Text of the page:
As automated technology — robotics — for textile manufacturing becomes more common, sportswear giant adidas is preparing to open its first robot-driven “Speedfactory” in the U.S. in Cherokee County, Georgia. Announced last year, the Speedfactory is set to open this fall; it will employ about 140 by winter of 2018.
This facility is the second Speedfactory thus far. Both are operated by adidas’ strategic partner OECHSLER Motion, which actually runs the facilities and the entire manufacturing process. The other Speedfactory is located in Germany, where OECHSLER is based.
So why Georgia? Neither adidas nor OECHSLER had a strong background or presence in the state until now.
It started in 2015, when adidas’ location advisory company met with officials from the Georgia Department of Economic Development, the Metro Atlanta Chamber and Georgia Power. In spring of 2016, Cherokee County, specifically an industrial area called the Cherokee 75 Corridor, was identified as a finalist in the site selection process.
The initial site visit “turned into hours of meaningful discussion,” according to Cherokee Office of Economic Development (COED) President Misti Martin. Martin says COED worked closely with the company throughout the multi-year process, from site selection to moving into the new building. Before the factory was ready, OECHSLER employees worked out of The Circuit, Cherokee County’s startup hub located on the County’s technical college campus.
“It was clear that the values of community and company aligned,” Martin says.
OECHSLER CEO Dr. Claudius Kozlik says the tax incentives implemented by Cherokee County to bring business to the county were a major factor. The Cherokee County Opportunity Zone allows companies located within an approximately 5,000-acre area to take advantage of the maximum state job tax credit of $3,500 per job created.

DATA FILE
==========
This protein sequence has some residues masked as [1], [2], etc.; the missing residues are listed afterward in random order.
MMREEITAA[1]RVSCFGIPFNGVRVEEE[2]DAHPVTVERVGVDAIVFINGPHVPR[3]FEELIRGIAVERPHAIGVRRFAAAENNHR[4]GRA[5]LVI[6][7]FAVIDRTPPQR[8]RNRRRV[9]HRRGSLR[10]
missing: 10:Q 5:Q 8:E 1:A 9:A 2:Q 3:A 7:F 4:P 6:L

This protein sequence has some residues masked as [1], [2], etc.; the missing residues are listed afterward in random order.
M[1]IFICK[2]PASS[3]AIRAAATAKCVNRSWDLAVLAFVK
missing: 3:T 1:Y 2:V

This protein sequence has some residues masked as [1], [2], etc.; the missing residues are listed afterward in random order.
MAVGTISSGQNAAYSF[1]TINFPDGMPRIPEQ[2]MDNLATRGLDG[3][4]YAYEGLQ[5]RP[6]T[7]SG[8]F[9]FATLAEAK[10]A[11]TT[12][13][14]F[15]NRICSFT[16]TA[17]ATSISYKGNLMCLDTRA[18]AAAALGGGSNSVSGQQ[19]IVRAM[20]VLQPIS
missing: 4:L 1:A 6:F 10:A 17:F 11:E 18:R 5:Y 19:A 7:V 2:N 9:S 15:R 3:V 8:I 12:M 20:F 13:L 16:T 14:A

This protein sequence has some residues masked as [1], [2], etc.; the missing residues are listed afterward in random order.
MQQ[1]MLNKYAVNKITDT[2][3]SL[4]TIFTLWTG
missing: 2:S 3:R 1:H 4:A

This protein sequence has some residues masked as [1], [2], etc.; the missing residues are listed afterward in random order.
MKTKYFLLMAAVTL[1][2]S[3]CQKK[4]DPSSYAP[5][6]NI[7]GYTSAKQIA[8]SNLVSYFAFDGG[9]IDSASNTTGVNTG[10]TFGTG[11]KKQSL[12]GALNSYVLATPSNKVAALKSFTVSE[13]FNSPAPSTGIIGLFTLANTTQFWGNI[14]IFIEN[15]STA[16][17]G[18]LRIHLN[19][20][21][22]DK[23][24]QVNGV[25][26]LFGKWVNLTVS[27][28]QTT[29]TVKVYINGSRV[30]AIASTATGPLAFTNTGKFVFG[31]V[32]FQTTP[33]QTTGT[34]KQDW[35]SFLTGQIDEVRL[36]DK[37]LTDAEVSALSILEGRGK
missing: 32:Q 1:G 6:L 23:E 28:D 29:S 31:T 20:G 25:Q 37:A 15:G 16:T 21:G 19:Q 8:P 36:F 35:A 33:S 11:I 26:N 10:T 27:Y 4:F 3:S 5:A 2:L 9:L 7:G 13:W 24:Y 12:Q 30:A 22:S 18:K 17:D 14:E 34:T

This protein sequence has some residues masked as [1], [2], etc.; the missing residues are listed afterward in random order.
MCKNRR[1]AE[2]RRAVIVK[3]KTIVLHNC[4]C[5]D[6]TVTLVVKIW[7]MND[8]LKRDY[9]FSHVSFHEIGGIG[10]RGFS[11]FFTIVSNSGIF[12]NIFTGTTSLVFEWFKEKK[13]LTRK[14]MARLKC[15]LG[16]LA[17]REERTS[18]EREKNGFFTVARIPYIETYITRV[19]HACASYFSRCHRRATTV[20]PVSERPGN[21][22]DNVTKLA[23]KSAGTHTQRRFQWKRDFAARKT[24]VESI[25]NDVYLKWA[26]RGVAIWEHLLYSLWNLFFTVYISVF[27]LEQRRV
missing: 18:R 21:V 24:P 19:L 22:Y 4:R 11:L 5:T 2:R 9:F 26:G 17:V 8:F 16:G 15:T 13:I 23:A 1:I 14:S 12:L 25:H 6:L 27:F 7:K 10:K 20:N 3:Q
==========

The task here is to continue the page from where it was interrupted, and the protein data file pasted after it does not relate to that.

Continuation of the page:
Georgia-based OECHSLER Director Justina Brown says that Georgia Quick Start, a program run by the state’s technical college program which provides workforce consultation and employee services, “offered invaluable training support.”
“The availability of workers, cost of wages, taxes and benefits, as well as regulatory affairs, were all factors considered in the decision for the optimal locations,” says Brown.
The majority of the roles staffing the Speedfactory are highly technical, including planners, engineers, technicians, and stitchers. They receive training in Germany in order to operate the highly-specialized, automated machinery.
The process, driven by intelligent robotic technology, is designed to be as agile as possible, making footwear in a much faster process than traditional factories and allowing sneaker lines to be adjusted and crafted specifically for the needs of different groups of consumers. The whole process might take as little as a few hours; sneakers made in the traditional way could take up to 19 months from conception to finished footwear.
The Speedfactory is also more sustainable than a traditional factory — it serves consumers closer to the facility (lowering the traditionally-high costs of transport, since the majority of current sportswear manufacturing is in Asia).
The 74,000-foot Cherokee County-based factory will focus on running footwear at first. These types of factories will still only produce a small percentage of worldwide total production (adidas produces about 300 million pairs of shoes a year, mostly in China and other countries in Asia), but speaks to an increasing focus of manufacturing on employing automation technology.
One forecast by Morgan Stanley suggested 20 percent of Nike and adidas shoes would come out of automated factories by 2023 — the report quotes an International Federation of Robotics statistic that claims 1.3 million new robots will be installed in factories over the next three years.
It’s a sector Martin hopes Cherokee County will continue to attract.
“Advanced Manufacturing is a target sector for the state and Cherokee. Their new technology embraces robotics and mechatronics. It is pioneering and could change manufacturing globally with its customer focus and speed to market,” she says.
“Having a global brand like adidas also helps Cherokee build its brand as a place to live, play, and work.”